Laura Craik tries not to jump the festive gun, takes a ‘pub crawl’ back to her youth and ponders which Christmas ad deserves the biggest roasting
This year’s edition of How Soon Is Too Soon To Put Up The Christmas Tree? is a fiercely debated subject that has been running for longer than anyone can remember. There isn’t really much else to talk about these days, but even by the usual standards of paltry conversational opportunities afforded by lockdown, this one is dull.
Clearly — though perhaps not clearly enough — there is only one correct answer:
1 December. Anyone who puts up their tree in October is a psychopath. Anyone who puts up their tree in November is either a strict observer of the Christian calendar (which dictates that they should be put up at the beginning of Advent, which this year falls on 29 November) or Jane Fonda, who erected hers on the 17th.
When even Jane, a woman with so much going on — acting, advocating, political and environmental activism — is moved to mark the occasion with a blog post titled ‘Screw it! I’m Going To Decorate!’, it’s little wonder that the rest of us no-hopers are so invested in the debate.
Normally I would wait until 12 days before Christmas. But that seems wrong this year. Which means I have a problem. If I put it up on 1 December, it will be dead by Christmas Day, its bald and wilting branches symbolic of the bitter disappointment that was 2020. Which leaves two options: order two real trees, or go fake.
“Rishi did not
award another instalment of a grant for me to
p*** it away on Nordmann firs”
The first option is out: Rishi did not award another instalment of the SEISS grant for me to piss it away on Nordmann firs. The second option is equally problematic: better for the environment, but soulless and devoid of that rich, enigmatic pine-tree scent whose outdoorsy aroma feels even more essential after a twillion years cooped up at home.
So 13 December it is. Until then, let there be fairy lights: icicles over the balcony, globe string lights in the garden, coloured lights threaded through the bannisters, twinkling lights weaving over headboards, mantelpieces, door jambs and window panes. Are you ready, National Grid? ’Coz we are.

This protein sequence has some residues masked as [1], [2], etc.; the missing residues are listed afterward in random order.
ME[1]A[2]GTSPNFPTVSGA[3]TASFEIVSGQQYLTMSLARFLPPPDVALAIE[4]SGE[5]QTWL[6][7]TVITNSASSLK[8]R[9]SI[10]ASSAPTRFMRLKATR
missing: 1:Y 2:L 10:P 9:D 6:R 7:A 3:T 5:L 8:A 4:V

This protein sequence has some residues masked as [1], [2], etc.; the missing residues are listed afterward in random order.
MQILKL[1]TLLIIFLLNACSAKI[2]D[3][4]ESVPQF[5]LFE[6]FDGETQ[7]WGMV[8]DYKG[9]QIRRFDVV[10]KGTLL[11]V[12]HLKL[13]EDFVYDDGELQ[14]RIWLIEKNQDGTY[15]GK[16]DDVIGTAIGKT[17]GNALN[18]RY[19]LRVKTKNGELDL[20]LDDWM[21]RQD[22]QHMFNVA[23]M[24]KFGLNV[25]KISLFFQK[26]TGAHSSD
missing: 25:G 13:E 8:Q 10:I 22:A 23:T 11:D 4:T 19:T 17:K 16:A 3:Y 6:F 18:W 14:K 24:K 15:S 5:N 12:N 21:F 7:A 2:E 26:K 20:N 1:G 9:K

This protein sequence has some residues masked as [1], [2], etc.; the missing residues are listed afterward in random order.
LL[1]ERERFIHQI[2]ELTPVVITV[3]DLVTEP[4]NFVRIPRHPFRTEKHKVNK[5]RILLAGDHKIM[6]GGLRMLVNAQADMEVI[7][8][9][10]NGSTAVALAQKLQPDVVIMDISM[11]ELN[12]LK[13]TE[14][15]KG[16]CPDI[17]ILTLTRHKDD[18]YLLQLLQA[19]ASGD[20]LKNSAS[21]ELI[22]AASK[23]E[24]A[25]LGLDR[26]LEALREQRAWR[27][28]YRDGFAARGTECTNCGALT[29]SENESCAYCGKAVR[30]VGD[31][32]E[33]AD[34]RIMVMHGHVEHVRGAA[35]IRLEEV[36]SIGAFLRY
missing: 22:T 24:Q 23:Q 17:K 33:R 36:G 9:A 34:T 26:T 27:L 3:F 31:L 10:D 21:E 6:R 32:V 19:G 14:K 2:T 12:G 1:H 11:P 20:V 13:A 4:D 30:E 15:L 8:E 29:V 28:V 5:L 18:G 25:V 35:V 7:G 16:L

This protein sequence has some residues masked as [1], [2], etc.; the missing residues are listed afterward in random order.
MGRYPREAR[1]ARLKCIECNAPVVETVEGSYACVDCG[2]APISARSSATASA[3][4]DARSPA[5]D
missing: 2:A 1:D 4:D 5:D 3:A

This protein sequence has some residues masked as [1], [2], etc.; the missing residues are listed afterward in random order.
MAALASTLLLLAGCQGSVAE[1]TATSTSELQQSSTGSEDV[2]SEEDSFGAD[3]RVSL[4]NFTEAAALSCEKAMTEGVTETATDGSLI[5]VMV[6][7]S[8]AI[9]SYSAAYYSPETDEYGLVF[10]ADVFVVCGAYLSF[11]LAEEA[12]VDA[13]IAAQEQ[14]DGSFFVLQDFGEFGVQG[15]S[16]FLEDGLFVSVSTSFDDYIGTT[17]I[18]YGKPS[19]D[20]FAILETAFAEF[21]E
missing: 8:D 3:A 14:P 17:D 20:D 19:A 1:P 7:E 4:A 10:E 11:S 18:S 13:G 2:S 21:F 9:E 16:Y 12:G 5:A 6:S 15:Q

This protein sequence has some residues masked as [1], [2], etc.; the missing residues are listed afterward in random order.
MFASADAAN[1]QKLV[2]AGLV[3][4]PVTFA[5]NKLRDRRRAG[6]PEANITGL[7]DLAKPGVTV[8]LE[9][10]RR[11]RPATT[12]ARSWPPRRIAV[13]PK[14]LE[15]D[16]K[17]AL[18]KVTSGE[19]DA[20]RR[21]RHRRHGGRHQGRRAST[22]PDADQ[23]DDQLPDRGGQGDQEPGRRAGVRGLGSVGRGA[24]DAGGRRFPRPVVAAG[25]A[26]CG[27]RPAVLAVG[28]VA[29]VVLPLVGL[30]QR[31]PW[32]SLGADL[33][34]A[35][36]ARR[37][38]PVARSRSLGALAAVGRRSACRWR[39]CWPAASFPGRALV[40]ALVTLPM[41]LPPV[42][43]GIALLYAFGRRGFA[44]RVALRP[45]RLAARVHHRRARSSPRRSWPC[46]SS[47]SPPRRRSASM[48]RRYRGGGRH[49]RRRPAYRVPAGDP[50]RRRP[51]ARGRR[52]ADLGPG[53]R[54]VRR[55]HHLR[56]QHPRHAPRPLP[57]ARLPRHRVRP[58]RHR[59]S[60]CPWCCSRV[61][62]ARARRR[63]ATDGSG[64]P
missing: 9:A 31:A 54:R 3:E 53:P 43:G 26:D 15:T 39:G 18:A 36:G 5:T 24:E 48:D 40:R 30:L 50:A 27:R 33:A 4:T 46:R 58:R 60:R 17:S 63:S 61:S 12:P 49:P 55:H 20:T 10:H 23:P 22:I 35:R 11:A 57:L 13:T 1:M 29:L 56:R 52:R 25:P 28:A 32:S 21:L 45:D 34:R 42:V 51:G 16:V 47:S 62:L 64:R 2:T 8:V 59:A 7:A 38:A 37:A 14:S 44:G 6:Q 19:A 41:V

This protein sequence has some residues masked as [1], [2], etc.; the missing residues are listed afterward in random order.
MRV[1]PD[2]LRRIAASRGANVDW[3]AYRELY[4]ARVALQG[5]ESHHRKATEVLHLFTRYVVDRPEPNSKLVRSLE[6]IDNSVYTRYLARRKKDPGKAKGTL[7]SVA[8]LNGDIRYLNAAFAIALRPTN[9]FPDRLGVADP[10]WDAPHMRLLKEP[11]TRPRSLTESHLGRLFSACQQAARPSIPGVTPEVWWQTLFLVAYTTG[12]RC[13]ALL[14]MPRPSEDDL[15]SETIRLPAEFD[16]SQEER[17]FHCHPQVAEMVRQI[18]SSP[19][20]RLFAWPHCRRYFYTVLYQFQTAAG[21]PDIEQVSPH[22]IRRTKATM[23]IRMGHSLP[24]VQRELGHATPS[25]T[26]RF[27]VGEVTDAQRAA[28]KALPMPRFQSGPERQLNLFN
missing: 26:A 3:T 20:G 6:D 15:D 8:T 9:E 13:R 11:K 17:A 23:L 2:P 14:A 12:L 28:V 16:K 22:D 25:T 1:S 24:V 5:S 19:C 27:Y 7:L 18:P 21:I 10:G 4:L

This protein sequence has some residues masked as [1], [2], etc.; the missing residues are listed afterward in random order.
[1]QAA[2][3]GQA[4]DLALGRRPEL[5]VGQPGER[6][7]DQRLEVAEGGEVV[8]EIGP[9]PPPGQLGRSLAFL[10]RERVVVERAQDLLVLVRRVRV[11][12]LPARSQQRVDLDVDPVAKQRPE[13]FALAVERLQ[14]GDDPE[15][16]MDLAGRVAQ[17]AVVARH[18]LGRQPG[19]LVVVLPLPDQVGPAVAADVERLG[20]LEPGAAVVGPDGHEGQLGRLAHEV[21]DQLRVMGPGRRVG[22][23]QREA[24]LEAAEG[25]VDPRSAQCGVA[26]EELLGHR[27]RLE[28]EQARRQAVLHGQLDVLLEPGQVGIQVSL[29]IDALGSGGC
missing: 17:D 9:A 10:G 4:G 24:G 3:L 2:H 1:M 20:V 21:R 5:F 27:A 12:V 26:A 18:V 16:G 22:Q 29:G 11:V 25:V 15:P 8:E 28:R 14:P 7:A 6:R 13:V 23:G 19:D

Old habits die hard and never more so than in lockdown. Which is why my mutiny of mums (two at a time, obvs) and I have continued our longstanding tradition of a Friday night drink. In their quest for survival, three of my locals have taken to serving mulled wine through a hatch.
In what is surely a shining and selfless example of community spirit, we go on a pub crawl: a socially distanced, devoid of chairs, tables, heating, toilets or, indeed, a pub. Standing on street corners necking wine in the freezing cold reminds me of my youth: it feels like having come full circle. What can I say? Sometimes, you just need to get out.
Usually, the unveiling of the John Lewis Christmas ad is a day of national celebration, or at least national weeping. Not this year. This year, they’re too busy complaining that the ad has no references to Covid, while also complaining that the Tesco ad has too many references to Covid.
Meanwhile, over in the budget supermarket corner, the Lidl ad takes swipe at the Aldi ad (‘we don’t need cutesy carrots when carrots taste this good’ — a sure reference to Aldi’s Kevin The Carrot). That our current ennui is being vented so vociferously on Christmas ads is hardly in the spirit of the season, but maybe this was how 2020 was destined to end: getting angry at animated carrots.
For helping stop the coronavirus via a $1m donation to Vanderbilt University Medical Centre, whose work inspired Moderna’s vaccine.
Increases your likelihood
of catching Covid-19 by
78 per cent, according to researchers at the University of Granada.